Friday, August 24, 2007

THE PRINCES OF THE GOLDEN CAGE - First Few Chapters

From the first few sentences of THE PRINCES OF THE GOLDEN CAGE, you know right away that something is up.

I sat straight up in my bed. I knew someone was coming because my two insane brothers, Jafer and Mir, were screaming bloody murder.

Screaming bloody murder isn't a phrase that we encounter a lot in the United States. Imagine someone screaming just as loud and hard as they possibly can. What a way to wake up.

However, Prince Amir is savvy. He has positioned his room between his insane brothers to act as a sort of alarm system. A servant has brought the grim news of the death of one of Amir's 117 brothers. They think magic was involved, so they brought Amir to investigate since he is known to be a scholar. However, he is also a suspect.

Prince Amir is a captive in a cage, where all the princes are kept until an heir is decided upon. There's not a lot of brotherly love here. Amir's thoughtful caretaking of his insane brothers is as close as it gets.

Therefore, Amir goes to investigate his brother's death. Here is where I had a small quibble with the plot. He barely recognized his brother. If you lived with 117 people all your life, you should know each of them by name. In a typical high school, a student has 6 classes with 25 students per class. That equals 150. Well before Christmas, I always knew each person by name, and everyone else in all my classes did as well.

I was willing to give the author the benefit of the doubt. Perhaps each prince is isolated, so that they hardly know each other. At this point, I'm not sure so I had a "huh?" moment.

What follows is a deepening mystery. The dead prince had some sort of spell on him. The plot quickly turns into a murder mystery, complete with a mysterious locket, a prince-brother who seems to be up to something, rivalry between Amir and his brothers, and intrigue galore. PRINCES is told in first person from Amir's point of view. The writing is straightforward and transparent, sucking you into the setting. The dialog flows well, occasionally becoming a tad melodramatic. However, the melodrama might be appropriate to the setting. Will comment on this more as the plot progresses.

I like Amir, mostly because he looks out for his insane brothers in a touching manner. I too, want him to be able to escape his golden cage and venture out into the city beyond, a city famed for its beauty, but which Amir has never even glimpsed. I also like the setting because it's so different from what I usually encounter in fantasy. Just a few posts ago, I asked for a setting besides medieval European, and now I have it!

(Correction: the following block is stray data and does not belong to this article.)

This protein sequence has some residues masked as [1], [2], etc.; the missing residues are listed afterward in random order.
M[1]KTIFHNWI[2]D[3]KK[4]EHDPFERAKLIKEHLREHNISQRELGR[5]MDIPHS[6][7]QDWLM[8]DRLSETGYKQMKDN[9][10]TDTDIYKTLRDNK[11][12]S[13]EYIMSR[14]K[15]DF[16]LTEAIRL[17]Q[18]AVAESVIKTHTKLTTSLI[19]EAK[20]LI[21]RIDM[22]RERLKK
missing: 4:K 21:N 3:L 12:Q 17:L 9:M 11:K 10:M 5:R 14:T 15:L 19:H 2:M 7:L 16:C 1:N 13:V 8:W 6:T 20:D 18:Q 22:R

My excerpt ends when Amir meets his mysterious brother, who wants to talk. I'll have to wait until I have the book before I find out what they are going to talk about.

4 comments:

remy said...

It is explained why the brothers hardly know each other sometimes. You will probably encounter that soon.

Remy
http://www.thefantasyreview.com

Tia Nevitt said...

Cool! I'm hoping the book comes in the mail today.

Maria said...

Thanks for changing the colors, Tia! It looks GREAT and I can read it quite well!!!!

As for knowing 117 people--not me. I came from a relatively small high school and we generally had 20 or so students per class and probabaly 100 or so in each "grade." I might have known...half or so by name by the time I graduated. That's 3 years with the same faces, although some of them were probably never in my actual classes. Out of 100 graduating students, I probably could have named half. I would probably have recognized MOST of them as going to my school, but might not be able to tell you whether they were in my classes or not.

There is NO WAY I knew them all by name. It wasn't something that even would have occured to me to try and do. :>)

So it probably has to do with how social a person is, how much they interact (I lived 30 miles away from the high school so spent almost zero time with most people on after-school activities. I didn't see them in the community because we shopped in a different town than the school and also attended church in yet a third location.) Then too, I also have a very good memory for faces and almost zero recall of names. To this day, I can remember people I worked with 10 years ago that worked down the hall from me for at least a year. But for the life of me, I cannot recall their names...

Tia Nevitt said...

I went to a high school like I described, six classes with 30 people each. By Halloween, the teachers knew all the students, and all the students knew each other. Believe me, I was no prodigy!

Can I remember them all today? No way!

But Remy says there was a good reason for the princes not knowing each other. I was hoping to get my copy in the mail today, but I guess I'll have to wait until next week.